Greensfelder Officer Amy Blaisdell recently co-authored an article in For the Defense, a publication of the Defense Research Institute (DRI), about lessons employers should keep in mind when defending against disability benefits claims that lack objective medical evidence. The article, titled “Objective Versus Subjective Evidence in the ERISA Claims-Handling Process,” was published in the August 2020 edition.

As noted in the article, disability claimants regularly take the position that certain difficult-to-diagnose conditions cannot be proven through objective medical evidence. As such, they argue that it is unreasonable or arbitrary for an administrator of a disability plan governed by ERISA to require objective evidence of these disabling conditions.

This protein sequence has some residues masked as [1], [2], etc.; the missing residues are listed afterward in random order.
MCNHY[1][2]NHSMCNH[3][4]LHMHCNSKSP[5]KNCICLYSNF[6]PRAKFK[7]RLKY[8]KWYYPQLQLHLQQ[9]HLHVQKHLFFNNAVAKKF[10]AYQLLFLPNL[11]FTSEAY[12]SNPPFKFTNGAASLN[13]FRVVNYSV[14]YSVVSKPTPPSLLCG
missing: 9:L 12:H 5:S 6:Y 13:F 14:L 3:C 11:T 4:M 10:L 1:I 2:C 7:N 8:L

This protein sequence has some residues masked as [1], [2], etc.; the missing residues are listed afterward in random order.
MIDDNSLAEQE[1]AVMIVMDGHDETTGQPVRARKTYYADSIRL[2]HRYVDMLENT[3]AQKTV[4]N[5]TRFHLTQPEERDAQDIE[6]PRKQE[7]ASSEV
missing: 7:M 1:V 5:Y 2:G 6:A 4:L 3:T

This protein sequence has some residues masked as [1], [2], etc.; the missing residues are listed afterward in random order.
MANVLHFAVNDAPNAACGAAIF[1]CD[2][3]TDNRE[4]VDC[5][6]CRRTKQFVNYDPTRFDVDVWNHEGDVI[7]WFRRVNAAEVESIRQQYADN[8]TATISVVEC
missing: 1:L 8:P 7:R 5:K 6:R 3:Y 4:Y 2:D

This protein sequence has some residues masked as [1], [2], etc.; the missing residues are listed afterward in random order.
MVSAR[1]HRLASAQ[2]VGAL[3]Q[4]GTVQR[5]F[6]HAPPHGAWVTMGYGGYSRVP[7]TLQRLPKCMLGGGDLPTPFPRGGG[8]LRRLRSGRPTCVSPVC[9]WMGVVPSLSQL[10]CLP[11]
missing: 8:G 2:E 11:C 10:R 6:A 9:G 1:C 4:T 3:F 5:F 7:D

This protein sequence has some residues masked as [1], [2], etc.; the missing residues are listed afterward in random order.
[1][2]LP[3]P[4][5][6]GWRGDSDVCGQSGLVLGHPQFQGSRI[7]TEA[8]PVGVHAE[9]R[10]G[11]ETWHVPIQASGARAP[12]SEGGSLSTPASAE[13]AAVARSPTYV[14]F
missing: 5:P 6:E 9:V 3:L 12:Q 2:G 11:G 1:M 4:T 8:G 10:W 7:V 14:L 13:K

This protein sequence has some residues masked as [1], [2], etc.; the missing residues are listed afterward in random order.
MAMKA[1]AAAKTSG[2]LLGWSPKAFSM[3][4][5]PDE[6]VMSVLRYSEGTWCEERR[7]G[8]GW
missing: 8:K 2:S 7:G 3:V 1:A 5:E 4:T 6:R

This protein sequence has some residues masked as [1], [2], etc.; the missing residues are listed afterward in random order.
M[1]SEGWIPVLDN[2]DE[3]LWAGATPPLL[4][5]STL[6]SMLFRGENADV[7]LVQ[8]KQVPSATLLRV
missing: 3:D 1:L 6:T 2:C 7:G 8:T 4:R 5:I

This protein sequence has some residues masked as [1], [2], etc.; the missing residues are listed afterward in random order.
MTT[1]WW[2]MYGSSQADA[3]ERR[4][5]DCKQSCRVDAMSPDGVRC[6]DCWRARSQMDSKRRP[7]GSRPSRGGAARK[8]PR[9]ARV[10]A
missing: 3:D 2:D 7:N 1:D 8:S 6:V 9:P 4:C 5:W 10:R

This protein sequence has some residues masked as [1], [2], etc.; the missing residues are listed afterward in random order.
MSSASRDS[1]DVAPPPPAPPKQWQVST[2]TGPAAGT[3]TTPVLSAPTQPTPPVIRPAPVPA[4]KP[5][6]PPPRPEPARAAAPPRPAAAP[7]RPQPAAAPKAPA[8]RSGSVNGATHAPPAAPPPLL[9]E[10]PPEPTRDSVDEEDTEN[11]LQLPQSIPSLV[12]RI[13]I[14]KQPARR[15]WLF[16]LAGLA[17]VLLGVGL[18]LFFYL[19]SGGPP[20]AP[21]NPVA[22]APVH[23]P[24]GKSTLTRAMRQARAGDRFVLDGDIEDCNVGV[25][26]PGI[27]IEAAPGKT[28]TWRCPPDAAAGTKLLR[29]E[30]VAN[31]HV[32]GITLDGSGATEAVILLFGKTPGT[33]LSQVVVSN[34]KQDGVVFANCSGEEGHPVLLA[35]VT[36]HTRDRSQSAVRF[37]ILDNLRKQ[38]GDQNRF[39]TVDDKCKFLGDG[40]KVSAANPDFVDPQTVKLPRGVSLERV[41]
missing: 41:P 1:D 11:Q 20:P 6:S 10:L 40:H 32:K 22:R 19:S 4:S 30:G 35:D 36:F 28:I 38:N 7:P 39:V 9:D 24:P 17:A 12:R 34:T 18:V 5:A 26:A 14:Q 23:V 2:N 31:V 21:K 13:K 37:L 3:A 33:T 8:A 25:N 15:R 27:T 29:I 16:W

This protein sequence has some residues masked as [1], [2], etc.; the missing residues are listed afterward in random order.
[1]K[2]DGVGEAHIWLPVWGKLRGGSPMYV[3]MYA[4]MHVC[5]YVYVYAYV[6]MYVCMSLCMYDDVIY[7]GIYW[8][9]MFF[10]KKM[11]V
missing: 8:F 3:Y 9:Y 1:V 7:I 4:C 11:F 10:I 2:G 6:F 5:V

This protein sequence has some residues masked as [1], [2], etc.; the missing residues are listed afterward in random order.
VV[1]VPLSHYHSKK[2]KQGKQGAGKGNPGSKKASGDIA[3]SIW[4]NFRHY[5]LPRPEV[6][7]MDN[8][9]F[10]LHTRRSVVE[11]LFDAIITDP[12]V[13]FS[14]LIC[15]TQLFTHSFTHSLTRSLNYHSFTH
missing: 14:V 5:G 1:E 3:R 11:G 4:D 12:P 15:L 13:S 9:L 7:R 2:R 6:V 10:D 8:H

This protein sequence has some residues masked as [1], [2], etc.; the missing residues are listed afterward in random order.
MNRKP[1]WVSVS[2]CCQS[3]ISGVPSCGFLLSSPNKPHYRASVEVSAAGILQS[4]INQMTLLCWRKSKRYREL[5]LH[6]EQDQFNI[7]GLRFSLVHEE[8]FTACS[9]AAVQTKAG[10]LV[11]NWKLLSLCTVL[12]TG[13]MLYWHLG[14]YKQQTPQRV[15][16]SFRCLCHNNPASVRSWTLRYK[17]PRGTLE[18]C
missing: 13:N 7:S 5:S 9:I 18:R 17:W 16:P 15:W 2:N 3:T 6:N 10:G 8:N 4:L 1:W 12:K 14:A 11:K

The notion that subjective symptoms must be given at least some level of consideration has gained traction in the federal courts recently. However, there are ways to organize a defense to increase the likelihood of success on the merits. These include:

  • focusing on the language in the plan;
  • highlighting evidence in the record that demonstrates that subjective evidence was considered, even if was ultimately found to be insufficient;
  • focusing on the lack of impairment evidence, rather than the diagnosis; and
  • carefully considering the role of credibility in your arguments.

Read the full article by Amy Blaisdell and former Greensfelder associate Dan Ritter in For the Defense.